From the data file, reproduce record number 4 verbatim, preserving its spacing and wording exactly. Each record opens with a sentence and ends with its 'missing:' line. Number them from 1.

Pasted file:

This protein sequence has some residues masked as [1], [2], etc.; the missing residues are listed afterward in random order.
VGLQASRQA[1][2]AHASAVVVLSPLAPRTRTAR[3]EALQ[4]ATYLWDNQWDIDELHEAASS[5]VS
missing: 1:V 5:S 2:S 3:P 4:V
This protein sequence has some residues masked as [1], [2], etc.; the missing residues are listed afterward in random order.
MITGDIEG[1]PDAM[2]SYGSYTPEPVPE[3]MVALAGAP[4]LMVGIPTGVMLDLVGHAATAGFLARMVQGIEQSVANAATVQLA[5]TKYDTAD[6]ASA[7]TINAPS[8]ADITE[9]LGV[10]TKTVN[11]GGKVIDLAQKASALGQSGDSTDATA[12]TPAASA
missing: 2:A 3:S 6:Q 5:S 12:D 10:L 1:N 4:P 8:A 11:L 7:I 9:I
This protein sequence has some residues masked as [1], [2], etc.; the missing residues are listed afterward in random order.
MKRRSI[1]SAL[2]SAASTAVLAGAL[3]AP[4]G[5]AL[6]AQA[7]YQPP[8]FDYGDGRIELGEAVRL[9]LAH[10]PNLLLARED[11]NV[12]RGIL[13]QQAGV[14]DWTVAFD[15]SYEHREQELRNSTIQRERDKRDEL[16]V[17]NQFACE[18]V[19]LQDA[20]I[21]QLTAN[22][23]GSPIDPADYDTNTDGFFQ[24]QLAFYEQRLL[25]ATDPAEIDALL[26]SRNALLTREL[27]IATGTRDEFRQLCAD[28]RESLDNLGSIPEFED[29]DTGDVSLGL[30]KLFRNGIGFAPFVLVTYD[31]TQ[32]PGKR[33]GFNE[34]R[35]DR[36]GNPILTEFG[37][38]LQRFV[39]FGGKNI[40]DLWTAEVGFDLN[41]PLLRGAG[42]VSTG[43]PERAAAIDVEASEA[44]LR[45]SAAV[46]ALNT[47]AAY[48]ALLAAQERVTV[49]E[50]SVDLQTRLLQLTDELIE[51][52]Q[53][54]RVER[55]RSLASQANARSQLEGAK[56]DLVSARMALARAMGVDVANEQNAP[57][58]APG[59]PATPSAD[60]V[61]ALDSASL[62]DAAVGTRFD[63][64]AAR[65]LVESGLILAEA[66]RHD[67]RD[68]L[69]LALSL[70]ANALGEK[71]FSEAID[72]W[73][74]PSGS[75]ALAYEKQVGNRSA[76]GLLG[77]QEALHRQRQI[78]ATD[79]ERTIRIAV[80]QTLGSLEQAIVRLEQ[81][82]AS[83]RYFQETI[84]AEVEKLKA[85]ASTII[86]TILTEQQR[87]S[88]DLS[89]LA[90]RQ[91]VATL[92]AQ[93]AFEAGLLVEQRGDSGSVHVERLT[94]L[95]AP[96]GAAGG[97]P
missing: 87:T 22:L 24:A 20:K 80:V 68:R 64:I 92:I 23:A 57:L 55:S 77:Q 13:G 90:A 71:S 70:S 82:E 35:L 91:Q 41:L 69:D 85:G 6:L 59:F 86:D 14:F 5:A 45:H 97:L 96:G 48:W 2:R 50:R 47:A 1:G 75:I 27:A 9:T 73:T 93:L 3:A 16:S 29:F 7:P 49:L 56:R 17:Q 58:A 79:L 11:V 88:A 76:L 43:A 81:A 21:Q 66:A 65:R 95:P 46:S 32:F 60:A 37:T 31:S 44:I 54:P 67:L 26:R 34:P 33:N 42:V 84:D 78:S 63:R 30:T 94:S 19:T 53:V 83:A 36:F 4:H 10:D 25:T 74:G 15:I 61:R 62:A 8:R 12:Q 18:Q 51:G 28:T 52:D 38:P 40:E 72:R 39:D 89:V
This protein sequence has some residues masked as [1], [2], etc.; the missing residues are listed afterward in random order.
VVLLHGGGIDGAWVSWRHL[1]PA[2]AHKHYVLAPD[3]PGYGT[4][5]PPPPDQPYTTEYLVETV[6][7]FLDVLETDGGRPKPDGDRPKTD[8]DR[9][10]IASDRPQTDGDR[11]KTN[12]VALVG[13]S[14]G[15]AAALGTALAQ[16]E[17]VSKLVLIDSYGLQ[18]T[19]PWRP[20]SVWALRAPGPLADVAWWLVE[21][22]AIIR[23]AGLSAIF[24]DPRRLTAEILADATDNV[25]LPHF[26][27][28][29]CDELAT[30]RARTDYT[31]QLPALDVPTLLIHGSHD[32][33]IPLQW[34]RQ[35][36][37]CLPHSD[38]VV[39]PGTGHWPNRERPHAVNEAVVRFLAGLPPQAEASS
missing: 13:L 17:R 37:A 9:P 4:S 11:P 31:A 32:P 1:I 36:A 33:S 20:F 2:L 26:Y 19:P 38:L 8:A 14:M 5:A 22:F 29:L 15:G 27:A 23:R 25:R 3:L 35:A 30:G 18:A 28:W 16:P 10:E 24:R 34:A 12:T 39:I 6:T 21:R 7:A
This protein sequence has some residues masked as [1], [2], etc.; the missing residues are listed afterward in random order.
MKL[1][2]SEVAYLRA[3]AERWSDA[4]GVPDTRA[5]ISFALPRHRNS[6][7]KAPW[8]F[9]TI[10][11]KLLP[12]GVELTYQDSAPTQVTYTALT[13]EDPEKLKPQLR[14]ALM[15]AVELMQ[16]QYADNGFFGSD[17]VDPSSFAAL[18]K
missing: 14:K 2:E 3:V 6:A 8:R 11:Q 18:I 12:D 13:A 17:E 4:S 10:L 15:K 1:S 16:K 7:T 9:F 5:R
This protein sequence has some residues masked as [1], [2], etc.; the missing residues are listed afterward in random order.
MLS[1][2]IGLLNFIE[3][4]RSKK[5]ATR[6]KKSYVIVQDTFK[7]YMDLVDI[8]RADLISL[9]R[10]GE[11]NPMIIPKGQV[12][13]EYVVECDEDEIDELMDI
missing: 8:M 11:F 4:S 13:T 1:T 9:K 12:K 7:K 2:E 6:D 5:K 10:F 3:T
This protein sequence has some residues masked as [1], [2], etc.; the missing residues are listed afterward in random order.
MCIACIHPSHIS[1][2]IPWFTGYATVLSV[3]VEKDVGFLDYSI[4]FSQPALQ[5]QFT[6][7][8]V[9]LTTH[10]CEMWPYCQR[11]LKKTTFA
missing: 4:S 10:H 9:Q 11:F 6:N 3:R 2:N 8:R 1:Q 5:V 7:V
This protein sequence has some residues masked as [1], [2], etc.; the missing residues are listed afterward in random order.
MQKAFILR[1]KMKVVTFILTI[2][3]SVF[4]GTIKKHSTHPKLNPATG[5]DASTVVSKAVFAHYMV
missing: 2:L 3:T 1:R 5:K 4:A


This protein sequence has some residues masked as [1], [2], etc.; the missing residues are listed afterward in random order.
VVLLHGGGIDGAWVSWRHL[1]PA[2]AHKHYVLAPD[3]PGYGT[4][5]PPPPDQPYTTEYLVETV[6][7]FLDVLETDGGRPKPDGDRPKTD[8]DR[9][10]IASDRPQTDGDR[11]KTN[12]VALVG[13]S[14]G[15]AAALGTALAQ[16]E[17]VSKLVLIDSYGLQ[18]T[19]PWRP[20]SVWALRAPGPLADVAWWLVE[21][22]AIIR[23]AGLSAIF[24]DPRRLTAEILADATDNV[25]LPHF[26][27][28][29]CDELAT[30]RARTDYT[31]QLPALDVPTLLIHGSHD[32][33]IPLQW[34]RQ[35][36][37]CLPHSD[38]VV[39]PGTGHWPNRERPHAVNEAVVRFLAGLPPQAEASS
missing: 13:L 17:R 37:A 9:P 4:S 11:P 31:A 32:P 1:I 36:A 33:S 20:F 2:L 26:Y 19:P 38:L 8:A 14:M 5:A 22:F 29:L 15:G 27:A 23:R 25:R 3:L 35:A 30:G 18:A 28:W 16:P 10:E 24:R 34:A 12:T 39:I 6:T 21:R 7:A